What's it about? The trite answer is that it's all about these elves who go on a quest. And that does work as a single-sentence summary, but it doesn't cover the half of it. The elves aren't just searching for some Stupendous and Magical Thingy, though that does come into it. They're looking for their past and their future. They're looking for their people. They're looking for the place they belong.

My thoughts? This series was part of my 2006 Top 5. I absolutely love it. It's entertaining, heartwarming, heartwrenching... the works. And it's got its place in the history of the comic book; the Pinis are largely responsible for the multi-issue story arc that now dominates graphic storytelling. They set out to tell a great, big, sprawling story, and they suceeded. This is a series about family, honor, belonging and change. It's beautifully told - and, what's more, it's a hell of a lot of fun to read.

You can read my review of the first volume here.

Giveability? Elfquest is suitable for the epic fantasy fan who's 12 or older. There's quite a bit of sexuality and a fair amount of violence, so keep that in mind. Them elves don't wear all that much, either.

DC picked the series up a couple of years ago and has since published a very affordable series of manga-sized compact editions that cover the original quest and a couple of important story arcs afterwards. The first compact edition would make a great stocking stuffer. If your giftee is a big fan of prestige editions, DC has also published the first story arc as a series of four beautifully coloured hardcovers. They're wicked expensive, though, and are definitely a major under-the-tree gift.

Price? The compact editions are $13.50 CAD, $9.99 USD or £6.67 GBP a piece. The archive editions are $69.99 CAD, $49.99 USD or £33.50 GBP each.

More info! LibraryThing. (Duh). The Pinis also have a great website where you can learn more about the whole series and even read some back issues. You can buy Elfquest either through them or through Amazon.ca.

SANDMAN: PRELUDES AND NOCTURNES by Neil Gaiman and a whole host of artists

What's it about? For seventy years, the King of Dreams has been held captive by a British magician. When a lackey’s blunder allows him to escape, Dream embarks on a journey to regain the tools of his trade and restore order to his neglected realm. And you just know his imprisonment is going to have some big-ass consequences throughout the rest of the series.

My thoughts? GOD, I love this series! I mean, I love it. I tend to get rather incoherant about it. The artwork is, perhaps, a bit dated, but the story? The story's the thing. SANDMAN is, in effect, a story about stories; the stories that endure, the stories we share, the stories we live. It's remarkable. I hesitated over whether or not I ought to include it here, as I think it falls more firmly into the realm of horror than dark fantasy, but what the hell? It's most definitely supernatural horror, so it's fantastical enough to suit diehards.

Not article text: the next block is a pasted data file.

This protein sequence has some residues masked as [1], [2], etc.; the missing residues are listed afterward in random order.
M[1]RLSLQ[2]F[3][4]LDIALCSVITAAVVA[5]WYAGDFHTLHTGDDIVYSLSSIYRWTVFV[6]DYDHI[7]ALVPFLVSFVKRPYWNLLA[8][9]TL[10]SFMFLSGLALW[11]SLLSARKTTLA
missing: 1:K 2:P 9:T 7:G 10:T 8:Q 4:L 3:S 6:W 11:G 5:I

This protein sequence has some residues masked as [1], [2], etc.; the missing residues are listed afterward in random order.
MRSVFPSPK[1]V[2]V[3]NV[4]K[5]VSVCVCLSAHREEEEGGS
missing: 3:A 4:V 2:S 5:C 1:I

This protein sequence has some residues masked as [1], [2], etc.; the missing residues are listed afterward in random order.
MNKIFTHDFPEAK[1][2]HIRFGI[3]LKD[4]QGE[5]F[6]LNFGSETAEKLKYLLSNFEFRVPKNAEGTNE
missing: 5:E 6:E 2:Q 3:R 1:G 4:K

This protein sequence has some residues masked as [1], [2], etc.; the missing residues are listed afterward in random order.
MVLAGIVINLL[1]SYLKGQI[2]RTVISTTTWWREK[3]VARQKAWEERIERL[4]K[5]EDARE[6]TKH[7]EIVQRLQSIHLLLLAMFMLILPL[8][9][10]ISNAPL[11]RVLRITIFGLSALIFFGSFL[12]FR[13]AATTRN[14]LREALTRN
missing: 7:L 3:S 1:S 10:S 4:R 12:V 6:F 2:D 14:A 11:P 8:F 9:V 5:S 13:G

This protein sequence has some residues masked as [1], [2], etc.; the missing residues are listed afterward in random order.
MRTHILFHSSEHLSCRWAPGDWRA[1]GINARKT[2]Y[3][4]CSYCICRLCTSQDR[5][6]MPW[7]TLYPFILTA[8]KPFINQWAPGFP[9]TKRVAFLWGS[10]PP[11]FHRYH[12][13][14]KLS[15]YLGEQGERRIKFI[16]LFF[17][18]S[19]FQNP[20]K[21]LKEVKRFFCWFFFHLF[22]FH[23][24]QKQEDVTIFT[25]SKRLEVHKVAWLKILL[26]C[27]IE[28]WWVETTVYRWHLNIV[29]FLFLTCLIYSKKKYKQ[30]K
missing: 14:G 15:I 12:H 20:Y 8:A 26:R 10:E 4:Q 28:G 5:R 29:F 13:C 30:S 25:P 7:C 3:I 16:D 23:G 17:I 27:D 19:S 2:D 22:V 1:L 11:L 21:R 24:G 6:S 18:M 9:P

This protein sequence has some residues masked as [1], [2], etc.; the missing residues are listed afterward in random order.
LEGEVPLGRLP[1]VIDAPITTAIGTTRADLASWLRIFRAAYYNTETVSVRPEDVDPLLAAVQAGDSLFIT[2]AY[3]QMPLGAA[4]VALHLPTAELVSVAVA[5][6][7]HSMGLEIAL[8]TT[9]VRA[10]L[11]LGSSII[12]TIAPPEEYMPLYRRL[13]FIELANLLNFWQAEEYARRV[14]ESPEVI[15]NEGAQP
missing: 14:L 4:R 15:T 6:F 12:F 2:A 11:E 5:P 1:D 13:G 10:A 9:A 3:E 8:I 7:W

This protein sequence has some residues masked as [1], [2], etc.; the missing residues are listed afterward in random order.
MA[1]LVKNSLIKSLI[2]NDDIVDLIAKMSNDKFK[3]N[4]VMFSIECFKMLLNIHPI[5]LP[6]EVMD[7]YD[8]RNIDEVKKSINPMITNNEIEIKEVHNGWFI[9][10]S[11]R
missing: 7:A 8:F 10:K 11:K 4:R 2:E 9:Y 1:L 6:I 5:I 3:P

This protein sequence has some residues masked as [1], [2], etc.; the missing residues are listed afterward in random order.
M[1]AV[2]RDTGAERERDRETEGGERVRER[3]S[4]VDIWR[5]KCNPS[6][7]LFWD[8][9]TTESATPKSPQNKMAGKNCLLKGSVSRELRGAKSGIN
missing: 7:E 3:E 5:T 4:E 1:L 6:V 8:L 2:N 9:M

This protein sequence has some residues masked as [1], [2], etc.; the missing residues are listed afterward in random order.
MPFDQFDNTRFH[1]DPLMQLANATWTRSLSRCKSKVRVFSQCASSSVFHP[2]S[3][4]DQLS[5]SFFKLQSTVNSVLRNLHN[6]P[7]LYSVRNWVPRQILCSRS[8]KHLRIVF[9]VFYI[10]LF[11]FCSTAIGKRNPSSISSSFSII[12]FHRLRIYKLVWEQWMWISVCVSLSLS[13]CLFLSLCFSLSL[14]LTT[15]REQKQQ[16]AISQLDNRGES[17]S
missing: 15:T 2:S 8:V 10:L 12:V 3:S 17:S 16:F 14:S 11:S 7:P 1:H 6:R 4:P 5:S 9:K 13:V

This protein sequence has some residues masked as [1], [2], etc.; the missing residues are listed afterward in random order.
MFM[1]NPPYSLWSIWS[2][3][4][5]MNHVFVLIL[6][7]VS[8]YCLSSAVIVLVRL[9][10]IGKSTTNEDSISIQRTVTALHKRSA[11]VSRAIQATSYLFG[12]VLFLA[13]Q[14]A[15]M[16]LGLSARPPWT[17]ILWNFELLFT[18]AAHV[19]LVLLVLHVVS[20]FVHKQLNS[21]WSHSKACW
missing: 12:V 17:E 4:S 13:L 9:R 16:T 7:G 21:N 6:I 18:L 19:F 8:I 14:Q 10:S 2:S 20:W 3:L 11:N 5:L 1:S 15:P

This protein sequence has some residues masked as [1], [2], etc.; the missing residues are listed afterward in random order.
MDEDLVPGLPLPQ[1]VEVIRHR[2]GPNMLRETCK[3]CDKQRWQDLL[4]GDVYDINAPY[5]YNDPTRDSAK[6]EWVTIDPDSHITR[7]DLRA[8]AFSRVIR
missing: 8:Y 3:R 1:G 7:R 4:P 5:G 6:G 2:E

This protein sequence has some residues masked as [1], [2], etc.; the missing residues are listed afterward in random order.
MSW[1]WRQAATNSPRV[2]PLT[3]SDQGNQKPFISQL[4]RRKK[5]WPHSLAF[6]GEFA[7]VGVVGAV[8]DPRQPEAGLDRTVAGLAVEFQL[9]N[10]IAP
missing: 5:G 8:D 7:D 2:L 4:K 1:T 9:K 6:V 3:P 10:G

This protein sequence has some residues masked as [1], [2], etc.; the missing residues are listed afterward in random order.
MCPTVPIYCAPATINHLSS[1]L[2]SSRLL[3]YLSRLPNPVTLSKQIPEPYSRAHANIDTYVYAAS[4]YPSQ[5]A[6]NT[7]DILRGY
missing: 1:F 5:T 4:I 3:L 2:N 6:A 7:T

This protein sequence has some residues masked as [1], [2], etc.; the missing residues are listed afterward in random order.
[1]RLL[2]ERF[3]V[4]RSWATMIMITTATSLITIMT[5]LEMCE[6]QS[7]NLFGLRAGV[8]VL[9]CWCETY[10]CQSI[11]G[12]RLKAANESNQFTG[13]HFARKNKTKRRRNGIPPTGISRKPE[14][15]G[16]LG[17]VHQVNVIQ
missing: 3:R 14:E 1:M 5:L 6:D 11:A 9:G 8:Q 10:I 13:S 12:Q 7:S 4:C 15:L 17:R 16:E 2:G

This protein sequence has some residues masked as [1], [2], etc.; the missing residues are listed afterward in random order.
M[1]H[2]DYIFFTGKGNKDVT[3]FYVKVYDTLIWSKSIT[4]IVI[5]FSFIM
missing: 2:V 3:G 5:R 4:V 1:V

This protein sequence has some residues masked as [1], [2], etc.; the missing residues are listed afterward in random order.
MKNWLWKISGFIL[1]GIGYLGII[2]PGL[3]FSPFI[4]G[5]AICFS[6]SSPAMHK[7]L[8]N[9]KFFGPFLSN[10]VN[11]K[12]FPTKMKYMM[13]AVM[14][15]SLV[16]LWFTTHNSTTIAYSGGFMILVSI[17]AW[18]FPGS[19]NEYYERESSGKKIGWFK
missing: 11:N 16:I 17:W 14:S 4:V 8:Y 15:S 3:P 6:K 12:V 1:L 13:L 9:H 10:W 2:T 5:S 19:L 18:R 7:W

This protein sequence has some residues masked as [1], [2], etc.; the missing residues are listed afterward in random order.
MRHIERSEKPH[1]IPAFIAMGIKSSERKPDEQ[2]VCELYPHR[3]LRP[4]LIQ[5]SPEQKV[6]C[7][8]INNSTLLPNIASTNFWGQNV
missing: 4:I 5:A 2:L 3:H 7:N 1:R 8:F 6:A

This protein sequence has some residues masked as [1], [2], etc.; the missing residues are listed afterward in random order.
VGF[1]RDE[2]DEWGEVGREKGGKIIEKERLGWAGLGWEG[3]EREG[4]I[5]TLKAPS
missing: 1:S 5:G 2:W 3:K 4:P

Lots of folks will tell you that PRELUDES AND NOCTURNES isn't the best place to start. I disagree. It's definitely not the most spectacular volume; in fact, it's not really on the same level as the others. But if you want the rest of the books to have the maximum impact, you've gotta start here. The events in this book impact the rest of the series in some mindblowing ways. And really, saying that PRELUDES AND NOCTURNES isn't quite as good as the rest of SANDMAN is a bit like saying that one chocolatier's product isn't quite as good as another's. Both chocolates are awesome, but one is awesomer.

You can read my review here.

Giveability? This would make a great gift for the horror/dark fantasy fan on your list, provided they haven't read it yet. It's available in a lovely trade paperback edition that would make a great under-the-tree gift. Or, if your giftee has already read the series, you might consider spluring and getting them the first volume of the recently remastered ABSOLUTE SANDMAN. It's a thing of beauty.

There's plenty herein to offend the squeamish. Keep that in mind.

Price? $23.99 CAD, $19.99 USD or £12.99 GBP.

More info! Oh, LibraryThing. (Seriously: if you're not yet a LibraryThing member, what's keeping you?) Neil Gaiman has a bit of info on his website, but it's all pretty superficial. (He does sometimes talk about the series on his fantabulous blog, though). You can buy this or any of the other SANDMAN books on Amazon.ca.
Mythology & Folklore
16th-Dec-2008 09:08 pm (UTC)
LOVE Castle Waiting. I haven't read Bone yet, but I plan to amend that next year.
16th-Dec-2008 11:01 pm (UTC)
You're in for a real treat!
16th-Dec-2008 11:35 pm (UTC)
Yay! Graphic novel ideas! Added Castle Waiting to my 'want list now'. ^-^ Also like the sound of Thieves and Kings: The Red Book. ^-^ (I'm afraid I never really got on with either Elfquest or Sandman, although I might give Elfquest a try. That was ages ago when I still borrowed books from the kiddie section in the library.)

Thank you for compiling this list, sweetling! The two I mentioned I'm most intruiged by are ones (well, all of them but Elfquest are, really) I'd never have heard of otherwise. ^-^ Most of my graphic novel reading restricts itself to manga and that not too much either.
17th-Dec-2008 03:49 am (UTC)
I find most of my mine by chance. My library only started stocking them a couple of years ago, and I read everything as they got it in. That's how I discovered Castle Waiting, Bone, Elfquest, and the ever-popular Fables. T&K was a friend's recommendation, and I'm so glad I gave it a go. Unfortunately, of all the ones I've posted it's probably the toughest to find as it hasn't been picked up by a traditional publisher and so hasn't been marketed as widely as the others.
17th-Dec-2008 11:38 am (UTC)
All I know to look for are comics and friends' recommendations. (I did almost pick up Maus when I was last shopping with a friend, but I put it back on the grounds that I know it'd just upset the hell out of me. It's the biggest reason I've not yet got around to reading The Devil's Arithmetic either.)

Mmm... It should still be findable, but indeed perhaps a lot harder to do so than the others, especially living in a non-English-speaking country. I'd imagine it'd be easier to find on your side of the world. But you never know. I wound up finding books I'd never have imagined finding in this country before. (Like a Tibetean, Sanskrit, German dictionary. o_O) We'll see. Course books first.